Judit Feher work as a freelance teacher in Hungary, but she is also a teacher trainer and an experienced material writer. She has worked with both children and adults, but she mainly focuses on secondary school students. She is interested in creativity and CLIL. We sat with her in a lovely coffee shop in Budapest and talked about Pilgrims, creativity and how to deal with future challenges.
How have the Pilgrims influenced you and your teaching style?
In many ways. I had a good background for Pilgrims, because my teacher, professor L…, had a lot in common with what Pilgims is, but didn`t have quite as soft, humanistic side as I would like and that for me was the first thing that I started to think more about. And Pilgrims helped me start thinking more about the students.
Not only about how they learn, but who they are, and how to connect with them, and after the training with Pilgrims the focus was very clear on that.
I was a very young teacher and I didn`t have a huge repertoire of different methods, and Pilgrims bothered that.
Also different approaches and theories that interested me a lot, like NLP or Task-Based learning, as we didn`t have a strong input on that as well as multiple intelligences, and the creative side of self expression, using the individual as a resource, and all of that was very much reinforced through Pilgrims, and I felt like I arrived home professionally. That was a very good feeling for both trainers and trainees alike.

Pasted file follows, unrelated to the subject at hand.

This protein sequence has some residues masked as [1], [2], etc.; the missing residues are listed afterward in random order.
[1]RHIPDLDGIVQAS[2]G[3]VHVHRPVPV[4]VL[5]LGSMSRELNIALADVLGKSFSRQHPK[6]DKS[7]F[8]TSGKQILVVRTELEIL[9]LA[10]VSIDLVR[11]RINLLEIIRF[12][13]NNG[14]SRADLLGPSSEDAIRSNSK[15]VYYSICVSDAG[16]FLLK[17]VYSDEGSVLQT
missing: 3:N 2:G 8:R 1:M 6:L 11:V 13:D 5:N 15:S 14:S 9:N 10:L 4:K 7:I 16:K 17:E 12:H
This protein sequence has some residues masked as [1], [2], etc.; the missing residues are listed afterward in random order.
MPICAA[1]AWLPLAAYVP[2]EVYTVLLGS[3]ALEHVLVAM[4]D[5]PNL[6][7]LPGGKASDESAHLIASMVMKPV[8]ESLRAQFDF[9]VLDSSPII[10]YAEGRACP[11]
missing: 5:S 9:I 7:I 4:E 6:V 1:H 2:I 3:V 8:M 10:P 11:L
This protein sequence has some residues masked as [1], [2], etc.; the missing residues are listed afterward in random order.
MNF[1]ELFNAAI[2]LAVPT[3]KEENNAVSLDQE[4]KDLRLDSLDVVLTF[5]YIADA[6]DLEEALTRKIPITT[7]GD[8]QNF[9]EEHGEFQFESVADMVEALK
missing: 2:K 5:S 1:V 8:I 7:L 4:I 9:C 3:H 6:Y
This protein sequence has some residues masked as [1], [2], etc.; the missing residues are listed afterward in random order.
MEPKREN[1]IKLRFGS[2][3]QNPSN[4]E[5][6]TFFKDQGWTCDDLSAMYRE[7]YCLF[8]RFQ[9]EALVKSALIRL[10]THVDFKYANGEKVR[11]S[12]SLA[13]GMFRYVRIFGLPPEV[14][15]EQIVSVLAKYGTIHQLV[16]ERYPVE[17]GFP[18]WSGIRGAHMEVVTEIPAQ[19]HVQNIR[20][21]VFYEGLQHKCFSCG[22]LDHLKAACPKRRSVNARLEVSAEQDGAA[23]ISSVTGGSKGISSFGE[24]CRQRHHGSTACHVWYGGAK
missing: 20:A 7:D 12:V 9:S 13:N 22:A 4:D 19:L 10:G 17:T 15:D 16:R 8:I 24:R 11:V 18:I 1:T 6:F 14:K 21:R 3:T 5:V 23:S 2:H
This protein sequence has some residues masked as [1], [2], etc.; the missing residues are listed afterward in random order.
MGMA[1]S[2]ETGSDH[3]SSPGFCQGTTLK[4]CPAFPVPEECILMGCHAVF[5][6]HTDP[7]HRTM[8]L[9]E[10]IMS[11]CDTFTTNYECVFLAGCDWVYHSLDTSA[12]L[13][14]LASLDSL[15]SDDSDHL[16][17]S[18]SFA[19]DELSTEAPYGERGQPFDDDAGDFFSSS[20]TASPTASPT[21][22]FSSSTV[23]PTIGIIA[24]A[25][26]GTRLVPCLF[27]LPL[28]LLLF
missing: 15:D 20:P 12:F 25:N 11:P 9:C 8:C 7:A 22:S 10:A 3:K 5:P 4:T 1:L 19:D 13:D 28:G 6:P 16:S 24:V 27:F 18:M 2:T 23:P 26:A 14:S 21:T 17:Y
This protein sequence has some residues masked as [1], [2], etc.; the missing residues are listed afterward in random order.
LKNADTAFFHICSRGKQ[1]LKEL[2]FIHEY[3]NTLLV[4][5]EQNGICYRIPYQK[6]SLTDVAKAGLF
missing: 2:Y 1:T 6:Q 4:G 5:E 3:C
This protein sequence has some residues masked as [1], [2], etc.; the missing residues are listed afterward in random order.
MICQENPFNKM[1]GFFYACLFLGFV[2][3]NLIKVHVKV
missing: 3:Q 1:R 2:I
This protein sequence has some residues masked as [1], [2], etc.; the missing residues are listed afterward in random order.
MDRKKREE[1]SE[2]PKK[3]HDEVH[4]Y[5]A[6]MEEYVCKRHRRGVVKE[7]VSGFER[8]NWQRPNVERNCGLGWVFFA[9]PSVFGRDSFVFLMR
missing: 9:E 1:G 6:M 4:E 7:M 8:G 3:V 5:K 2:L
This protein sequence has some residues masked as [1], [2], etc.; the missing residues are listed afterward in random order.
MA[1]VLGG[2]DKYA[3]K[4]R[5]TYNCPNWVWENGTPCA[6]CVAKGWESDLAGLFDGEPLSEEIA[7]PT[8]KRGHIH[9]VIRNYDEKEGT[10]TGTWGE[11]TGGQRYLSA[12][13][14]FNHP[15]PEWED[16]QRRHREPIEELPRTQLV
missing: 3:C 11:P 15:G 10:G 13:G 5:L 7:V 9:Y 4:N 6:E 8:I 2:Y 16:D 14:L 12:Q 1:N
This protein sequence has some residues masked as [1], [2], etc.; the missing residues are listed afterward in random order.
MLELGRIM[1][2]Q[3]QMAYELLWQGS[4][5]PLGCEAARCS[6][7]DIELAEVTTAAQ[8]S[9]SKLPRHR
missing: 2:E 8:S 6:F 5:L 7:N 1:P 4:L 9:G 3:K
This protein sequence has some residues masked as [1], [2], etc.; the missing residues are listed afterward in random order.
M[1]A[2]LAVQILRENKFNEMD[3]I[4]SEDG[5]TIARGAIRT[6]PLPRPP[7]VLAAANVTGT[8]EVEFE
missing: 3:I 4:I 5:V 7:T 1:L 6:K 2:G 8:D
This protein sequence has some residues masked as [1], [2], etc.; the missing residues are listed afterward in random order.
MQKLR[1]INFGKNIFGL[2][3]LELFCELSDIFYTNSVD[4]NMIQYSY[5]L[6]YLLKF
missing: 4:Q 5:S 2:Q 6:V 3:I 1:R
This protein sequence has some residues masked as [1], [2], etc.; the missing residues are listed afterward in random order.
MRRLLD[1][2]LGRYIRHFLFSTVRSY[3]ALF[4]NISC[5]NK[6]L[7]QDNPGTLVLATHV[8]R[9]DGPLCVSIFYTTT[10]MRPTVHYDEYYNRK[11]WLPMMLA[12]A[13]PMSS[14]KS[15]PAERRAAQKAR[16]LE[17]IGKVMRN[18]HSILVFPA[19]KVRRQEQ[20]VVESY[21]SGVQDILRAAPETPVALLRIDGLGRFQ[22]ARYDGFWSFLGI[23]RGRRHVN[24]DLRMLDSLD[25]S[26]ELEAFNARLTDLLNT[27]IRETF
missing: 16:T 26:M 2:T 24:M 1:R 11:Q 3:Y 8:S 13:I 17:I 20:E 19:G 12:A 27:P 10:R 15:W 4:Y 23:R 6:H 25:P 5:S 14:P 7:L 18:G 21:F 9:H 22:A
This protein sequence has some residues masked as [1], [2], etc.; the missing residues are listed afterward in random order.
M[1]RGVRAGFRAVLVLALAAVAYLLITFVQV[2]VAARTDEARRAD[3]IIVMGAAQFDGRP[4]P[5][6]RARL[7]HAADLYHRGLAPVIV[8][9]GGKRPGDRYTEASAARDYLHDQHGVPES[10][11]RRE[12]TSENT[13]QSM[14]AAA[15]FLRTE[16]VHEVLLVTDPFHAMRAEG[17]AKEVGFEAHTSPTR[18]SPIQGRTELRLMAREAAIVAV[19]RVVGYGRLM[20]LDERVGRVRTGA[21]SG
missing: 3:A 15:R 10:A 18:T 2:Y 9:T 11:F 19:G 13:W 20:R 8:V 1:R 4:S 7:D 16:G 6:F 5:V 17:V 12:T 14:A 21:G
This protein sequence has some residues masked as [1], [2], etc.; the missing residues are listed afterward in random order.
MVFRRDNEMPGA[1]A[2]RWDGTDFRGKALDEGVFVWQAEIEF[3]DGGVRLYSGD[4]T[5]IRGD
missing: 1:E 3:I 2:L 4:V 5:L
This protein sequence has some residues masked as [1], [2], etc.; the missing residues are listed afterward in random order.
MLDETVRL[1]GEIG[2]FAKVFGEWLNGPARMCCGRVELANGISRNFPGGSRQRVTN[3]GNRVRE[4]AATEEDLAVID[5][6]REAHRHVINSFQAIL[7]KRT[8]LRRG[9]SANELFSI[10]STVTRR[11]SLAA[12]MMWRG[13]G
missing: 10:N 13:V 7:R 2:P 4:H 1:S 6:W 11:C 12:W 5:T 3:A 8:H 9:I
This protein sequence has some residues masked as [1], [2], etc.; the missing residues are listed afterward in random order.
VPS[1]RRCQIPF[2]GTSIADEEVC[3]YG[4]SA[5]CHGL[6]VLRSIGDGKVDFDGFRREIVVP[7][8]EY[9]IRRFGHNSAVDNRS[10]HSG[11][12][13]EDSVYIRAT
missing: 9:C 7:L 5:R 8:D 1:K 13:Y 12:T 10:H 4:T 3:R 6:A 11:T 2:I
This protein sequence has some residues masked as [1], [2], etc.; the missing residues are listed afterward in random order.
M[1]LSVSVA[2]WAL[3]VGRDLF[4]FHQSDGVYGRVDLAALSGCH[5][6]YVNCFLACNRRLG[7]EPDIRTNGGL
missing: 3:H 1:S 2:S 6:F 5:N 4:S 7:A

How much creativity do we have to have in the classroom? How creative do we have to be in the classroom or during our preparations?
I don`t know how much and don`t ask me because I don`t know the time, and I don`t know the quantity. I don`t even know how much potatoes do I need when I want to prepare the dish for 6 people. And I don`t think there should be an answer to this because we have to think what are our aims, what are our students aims, how much are they used to the creative approach. Should we have little spoonfuls first or you can go full blast and do everything regularly, so I don`t really think that there is a 100% or 35% measure of creativity. But I do know some people who cannot learn at all if you don`t allow them to be creative, but there are people who can postpone or put aside their need for creativity for a long period of time and they are good functioning individuals and every individual can have different phases. You have to be there, that`s your job. To gear it to whomever you have around you.
You are one of the advocates of CLIL. How can we implement CLIL fully in the ESL classroom?
If you want to do it on your own, in the classroom as an English teacher and you are kind of isolated but you have a feeling that meaningful content will motivate the learners and will take care of necessary gaps in your classroom, and we can improve implementation of the opinion and the perception and that take care of lot of the gaps. And, it could improve the learners. What you can do is that you can use a more topic based or task based approach in your own lessons and look for more meaningful contents for your learners, and don`t teach a topic from the textbook if it has no interesting or useful information for the students. Just SKIP it and you can provide a text or topic that has that. So I think that kind of an approach, if you are an isolated teacher, can take you closer to CLIL.